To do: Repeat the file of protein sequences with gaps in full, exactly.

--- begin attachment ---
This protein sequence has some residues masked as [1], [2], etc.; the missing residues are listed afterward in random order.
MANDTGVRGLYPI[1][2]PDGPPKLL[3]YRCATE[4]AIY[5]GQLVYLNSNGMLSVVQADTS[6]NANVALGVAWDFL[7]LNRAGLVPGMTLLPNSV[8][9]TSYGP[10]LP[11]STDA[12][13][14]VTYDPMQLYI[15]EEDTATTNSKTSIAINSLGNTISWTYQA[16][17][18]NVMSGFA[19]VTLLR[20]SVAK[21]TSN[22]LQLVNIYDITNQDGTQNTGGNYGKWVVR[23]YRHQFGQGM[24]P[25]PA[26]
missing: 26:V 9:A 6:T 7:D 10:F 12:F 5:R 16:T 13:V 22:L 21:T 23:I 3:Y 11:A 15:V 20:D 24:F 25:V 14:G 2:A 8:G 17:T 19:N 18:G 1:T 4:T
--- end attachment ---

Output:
This protein sequence has some residues masked as [1], [2], etc.; the missing residues are listed afterward in random order.
MANDTGVRGLYPI[1][2]PDGPPKLL[3]YRCATE[4]AIY[5]GQLVYLNSNGMLSVVQADTS[6]NANVALGVAWDFL[7]LNRAGLVPGMTLLPNSV[8][9]TSYGP[10]LP[11]STDA[12][13][14]VTYDPMQLYI[15]EEDTATTNSKTSIAINSLGNTISWTYQA[16][17][18]NVMSGFA[19]VTLLR[20]SVAK[21]TSN[22]LQLVNIYDITNQDGTQNTGGNYGKWVVR[23]YRHQFGQGM[24]P[25]PA[26]
missing: 26:V 9:A 6:T 7:D 10:F 12:F 5:R 16:T 13:V 22:L 21:T 23:I 3:Y 11:A 15:V 20:D 24:F 25:V 14:G 2:A 8:G 17:T 19:N 18:G 1:T 4:T